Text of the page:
Depending on the locale, climate change impact may have different symptoms that a citizen notices, but the end result will be very similar. An enduring disruption to the system that begins as a storm, a flood, a drought, an extended heat event or something else will end up as a new systemic resource scarcity. These conditions of resource scarcity without any mediation or support, combined with existing, simmering differences along national, religious or ethnic lines can spark into conflict much more rapidly than the global community can normally respond. We can therefore say with a good degree of confidence that resource scarcity, driven and exacerbated by a changing climate and compounded by resource mismanagement, will lead to conflict. It could be conflict over land, water, food or energy, or some combination, but it will be conflict. Climate change is not simply a science issue, an industrial issue or a social issue. It is a National Security issue.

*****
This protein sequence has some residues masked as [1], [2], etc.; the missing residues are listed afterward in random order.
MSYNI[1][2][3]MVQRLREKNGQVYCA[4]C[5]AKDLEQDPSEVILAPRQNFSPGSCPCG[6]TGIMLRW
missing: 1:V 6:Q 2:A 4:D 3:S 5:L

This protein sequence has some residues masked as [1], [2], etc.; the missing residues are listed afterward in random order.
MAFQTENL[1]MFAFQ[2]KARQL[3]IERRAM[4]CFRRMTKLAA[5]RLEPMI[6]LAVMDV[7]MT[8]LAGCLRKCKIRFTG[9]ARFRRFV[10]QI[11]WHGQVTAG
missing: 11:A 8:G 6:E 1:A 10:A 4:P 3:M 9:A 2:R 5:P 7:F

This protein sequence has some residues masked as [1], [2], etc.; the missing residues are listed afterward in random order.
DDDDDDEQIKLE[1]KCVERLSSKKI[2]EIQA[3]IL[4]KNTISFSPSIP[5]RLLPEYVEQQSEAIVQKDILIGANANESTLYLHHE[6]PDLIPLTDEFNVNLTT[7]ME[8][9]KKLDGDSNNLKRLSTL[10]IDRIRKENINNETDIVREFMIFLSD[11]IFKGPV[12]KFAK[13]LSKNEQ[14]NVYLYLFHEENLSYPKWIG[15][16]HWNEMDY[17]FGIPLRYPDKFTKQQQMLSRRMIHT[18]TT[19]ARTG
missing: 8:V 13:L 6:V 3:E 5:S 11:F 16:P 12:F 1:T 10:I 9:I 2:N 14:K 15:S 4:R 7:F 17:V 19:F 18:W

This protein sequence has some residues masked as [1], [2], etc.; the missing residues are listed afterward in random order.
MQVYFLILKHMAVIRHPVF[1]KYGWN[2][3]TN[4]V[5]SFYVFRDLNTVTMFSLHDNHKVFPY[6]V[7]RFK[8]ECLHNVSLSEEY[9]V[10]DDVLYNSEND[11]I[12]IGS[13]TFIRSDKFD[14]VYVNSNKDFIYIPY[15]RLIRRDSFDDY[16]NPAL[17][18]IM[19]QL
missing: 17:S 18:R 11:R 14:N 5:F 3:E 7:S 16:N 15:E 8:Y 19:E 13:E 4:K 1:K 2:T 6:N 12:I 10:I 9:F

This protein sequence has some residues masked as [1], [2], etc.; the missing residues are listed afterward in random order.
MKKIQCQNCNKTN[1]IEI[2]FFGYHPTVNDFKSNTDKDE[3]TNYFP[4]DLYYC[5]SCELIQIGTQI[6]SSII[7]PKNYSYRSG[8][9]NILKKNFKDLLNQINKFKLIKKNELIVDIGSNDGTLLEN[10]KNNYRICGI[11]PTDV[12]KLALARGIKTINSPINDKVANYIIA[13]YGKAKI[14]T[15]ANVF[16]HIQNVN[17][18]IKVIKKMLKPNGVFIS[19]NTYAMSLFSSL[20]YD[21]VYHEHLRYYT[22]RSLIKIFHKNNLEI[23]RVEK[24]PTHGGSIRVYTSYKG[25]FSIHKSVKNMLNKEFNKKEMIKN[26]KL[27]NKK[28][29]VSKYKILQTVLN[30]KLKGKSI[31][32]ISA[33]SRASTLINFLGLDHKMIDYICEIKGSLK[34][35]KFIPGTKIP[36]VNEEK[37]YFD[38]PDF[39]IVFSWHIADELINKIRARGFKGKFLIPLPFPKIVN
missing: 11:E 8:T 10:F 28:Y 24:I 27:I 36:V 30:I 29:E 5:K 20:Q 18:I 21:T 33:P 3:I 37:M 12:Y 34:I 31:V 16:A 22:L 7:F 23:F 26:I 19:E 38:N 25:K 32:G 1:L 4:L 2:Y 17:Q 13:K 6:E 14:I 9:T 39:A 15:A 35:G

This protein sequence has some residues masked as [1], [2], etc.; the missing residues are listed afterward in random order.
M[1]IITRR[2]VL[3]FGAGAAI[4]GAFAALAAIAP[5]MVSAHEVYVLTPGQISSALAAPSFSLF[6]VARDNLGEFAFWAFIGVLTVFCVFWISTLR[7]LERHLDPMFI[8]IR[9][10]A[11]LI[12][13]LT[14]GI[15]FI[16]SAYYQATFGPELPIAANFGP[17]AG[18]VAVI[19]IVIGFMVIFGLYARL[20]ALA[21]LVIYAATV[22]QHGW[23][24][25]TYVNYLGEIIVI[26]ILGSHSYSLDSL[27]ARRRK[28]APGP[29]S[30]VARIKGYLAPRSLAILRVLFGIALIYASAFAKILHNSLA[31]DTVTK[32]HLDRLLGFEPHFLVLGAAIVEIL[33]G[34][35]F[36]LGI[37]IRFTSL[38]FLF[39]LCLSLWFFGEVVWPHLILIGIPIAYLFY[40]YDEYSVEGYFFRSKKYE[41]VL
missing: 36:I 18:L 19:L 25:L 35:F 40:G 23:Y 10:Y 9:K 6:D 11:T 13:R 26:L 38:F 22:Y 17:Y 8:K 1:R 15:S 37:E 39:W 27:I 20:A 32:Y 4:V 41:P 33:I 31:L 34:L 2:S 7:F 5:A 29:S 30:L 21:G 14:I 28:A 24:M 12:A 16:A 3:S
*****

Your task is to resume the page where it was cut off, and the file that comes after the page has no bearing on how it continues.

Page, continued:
Policy measures that combine a mix of mitigation and adaptation of climate risks are needed to deal with this change. Just as importantly, the US will have to work to coordinate these measures across regional and international boundaries, otherwise a solution for one community will merely relocate the risk to another, which will lead to conflict. All solution sets must take this into account or run the risk of creating conflict when the intent was to avoid conflict.
Creation and implementation of these measures is a long term, strategic discussion. Strategists across all nations will be challenged to craft effective, practical frameworks that will have the desired impact of avoiding or reducing conflict. Most importantly, these frameworks must allow political and national security leadership across multiple administrations to reduce national security risks. Accordingly, long term intellectual rigor and multi-stakeholder engagement must be applied in government, academia and industry to create enduring solutions.
Climate change is a national security issue that will require a mixture of revised strategy, policy and execution approaches in order to avoid conflict. Multiple policy initiatives and industry solutions addressing mitigation and adaption strategies will be required to effectively reduce climate risk.
CAPT James Goudreau, SC, USN, Ret is a fellow in the Met Society's Climate Change policy program, Palisade, and currently is responsible for global strategy and policy for sustainability and climate resilience a top Pharmaceutical Firm.